And thank you to Jessamyn for writing the Mac portion - it would have only been half as useful without your help.


*I usually do little handouts like this in PowerPoint, because I already have templates setup - sorry for the amateur desktop publishing



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Information Underload

   December 18th, 2008 Brian Herzog

Empty BookshelvesIn addition to this blog, I also write a weekly post for my library's blog. I don't feel like I'm spreading myself too thin, but sometimes I have to wonder if there is any connection between my online and real-life activities.

Last week's post for the library was a Holiday Book Guide. It contained a list of kids books suggested by our Youth Services Librarians, and also links to other websites with end-of-the-year book recommendations. The list of other websites is short, but I tried to find a good mix. However, apparently, I wasn't reading them very closely.

A couple days ago, I was going through a cart of new books with a coworker. He held up three books and said "hey, I saw all of these on that Boing Boing list of books." It was then that I realized that, although I had read all of the lists I linked to, apparently I had retained nothing because none of the books he was holding looked familiar.

This must have been a case of me working faster than I was thinking, trying to get a useful blog post up by the (self-imposed) deadline. But it's also a reminder that websites aren't just something to link to as information for other people - I need to read them, too.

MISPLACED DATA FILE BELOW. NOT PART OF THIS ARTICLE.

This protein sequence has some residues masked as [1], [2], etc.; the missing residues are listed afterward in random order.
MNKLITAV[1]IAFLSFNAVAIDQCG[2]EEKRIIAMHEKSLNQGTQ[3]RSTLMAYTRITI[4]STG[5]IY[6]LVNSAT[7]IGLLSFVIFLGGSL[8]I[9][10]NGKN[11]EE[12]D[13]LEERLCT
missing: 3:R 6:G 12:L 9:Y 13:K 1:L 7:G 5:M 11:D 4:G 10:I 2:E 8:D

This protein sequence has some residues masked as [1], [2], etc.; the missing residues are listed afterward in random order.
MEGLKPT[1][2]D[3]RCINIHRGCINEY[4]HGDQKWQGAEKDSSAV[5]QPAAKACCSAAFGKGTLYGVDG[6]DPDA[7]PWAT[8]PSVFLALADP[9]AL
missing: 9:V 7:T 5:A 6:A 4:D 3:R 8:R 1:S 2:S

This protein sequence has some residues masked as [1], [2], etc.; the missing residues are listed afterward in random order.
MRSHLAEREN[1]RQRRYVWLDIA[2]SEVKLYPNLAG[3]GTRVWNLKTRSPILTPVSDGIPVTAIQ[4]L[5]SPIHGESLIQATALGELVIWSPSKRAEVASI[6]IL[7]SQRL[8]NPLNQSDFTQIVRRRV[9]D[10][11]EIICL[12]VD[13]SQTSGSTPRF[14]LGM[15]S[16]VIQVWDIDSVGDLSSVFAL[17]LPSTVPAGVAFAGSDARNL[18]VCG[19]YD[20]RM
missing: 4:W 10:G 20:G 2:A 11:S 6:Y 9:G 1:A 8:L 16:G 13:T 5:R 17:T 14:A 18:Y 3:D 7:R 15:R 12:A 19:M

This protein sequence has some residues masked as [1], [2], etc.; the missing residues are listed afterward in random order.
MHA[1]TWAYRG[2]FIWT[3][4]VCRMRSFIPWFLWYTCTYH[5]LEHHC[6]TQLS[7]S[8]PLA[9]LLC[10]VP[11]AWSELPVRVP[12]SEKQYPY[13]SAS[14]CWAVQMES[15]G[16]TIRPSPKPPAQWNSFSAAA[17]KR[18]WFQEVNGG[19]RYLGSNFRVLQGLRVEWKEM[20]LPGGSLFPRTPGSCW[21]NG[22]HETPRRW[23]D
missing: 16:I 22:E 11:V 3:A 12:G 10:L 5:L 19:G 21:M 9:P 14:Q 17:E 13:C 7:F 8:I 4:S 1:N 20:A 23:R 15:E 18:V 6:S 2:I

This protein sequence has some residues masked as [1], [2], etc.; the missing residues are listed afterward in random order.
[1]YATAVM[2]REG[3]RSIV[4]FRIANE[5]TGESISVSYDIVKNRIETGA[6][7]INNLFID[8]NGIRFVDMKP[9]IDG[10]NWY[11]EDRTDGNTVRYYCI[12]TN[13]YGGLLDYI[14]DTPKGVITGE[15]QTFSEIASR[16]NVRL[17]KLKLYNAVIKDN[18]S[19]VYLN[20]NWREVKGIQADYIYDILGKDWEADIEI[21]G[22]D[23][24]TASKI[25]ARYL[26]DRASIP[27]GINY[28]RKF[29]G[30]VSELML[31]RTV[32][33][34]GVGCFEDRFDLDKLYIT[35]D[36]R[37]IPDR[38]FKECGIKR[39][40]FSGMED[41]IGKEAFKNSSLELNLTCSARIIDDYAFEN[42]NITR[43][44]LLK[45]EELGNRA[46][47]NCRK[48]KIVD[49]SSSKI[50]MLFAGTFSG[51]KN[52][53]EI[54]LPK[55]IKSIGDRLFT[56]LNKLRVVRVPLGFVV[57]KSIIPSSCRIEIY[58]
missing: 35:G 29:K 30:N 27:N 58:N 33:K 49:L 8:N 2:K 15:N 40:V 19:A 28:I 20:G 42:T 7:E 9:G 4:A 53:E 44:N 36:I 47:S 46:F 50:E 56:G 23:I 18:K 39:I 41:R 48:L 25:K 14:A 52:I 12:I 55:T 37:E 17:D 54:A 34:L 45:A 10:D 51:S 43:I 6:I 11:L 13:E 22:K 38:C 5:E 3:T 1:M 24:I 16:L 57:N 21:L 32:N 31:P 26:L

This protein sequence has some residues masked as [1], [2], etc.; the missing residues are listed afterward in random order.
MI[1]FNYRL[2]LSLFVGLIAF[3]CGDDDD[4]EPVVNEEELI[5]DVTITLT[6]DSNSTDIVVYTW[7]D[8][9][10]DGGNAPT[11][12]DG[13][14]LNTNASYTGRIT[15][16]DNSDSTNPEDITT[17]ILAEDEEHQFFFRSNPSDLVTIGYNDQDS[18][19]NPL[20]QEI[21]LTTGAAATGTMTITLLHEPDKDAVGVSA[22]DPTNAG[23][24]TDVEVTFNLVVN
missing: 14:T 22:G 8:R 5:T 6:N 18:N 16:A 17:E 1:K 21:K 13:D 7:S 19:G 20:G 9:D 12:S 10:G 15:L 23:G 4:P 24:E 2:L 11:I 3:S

I guess I need to remember to stop and smell the roses - or in this case, stop and read the blogs.



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Guide to Hiring Women

   May 29th, 2008 Brian Herzog

1943 Guide to Hiring WomenSince I mentioned recently that it's staff review time in my library, I thought it'd also be appropriate (although I use that term loosely) to post this 1943 Guide to Hiring Women. Originally published in "Transportation Magazine," I found it over on the studio twentysix2 blog, and I agree with Tom's commentary.

As a male in a traditionally female-dominated field, of course I found this interesting. I work for and with women, and have women who report to me, and I'm happy to report that this is not at all applicable to 2008. All of my colleagues, professional and paraprofessional, have their jobs because they are good at their jobs - not just because they fit the uniforms we had on hand.

Times change. That's a good thing.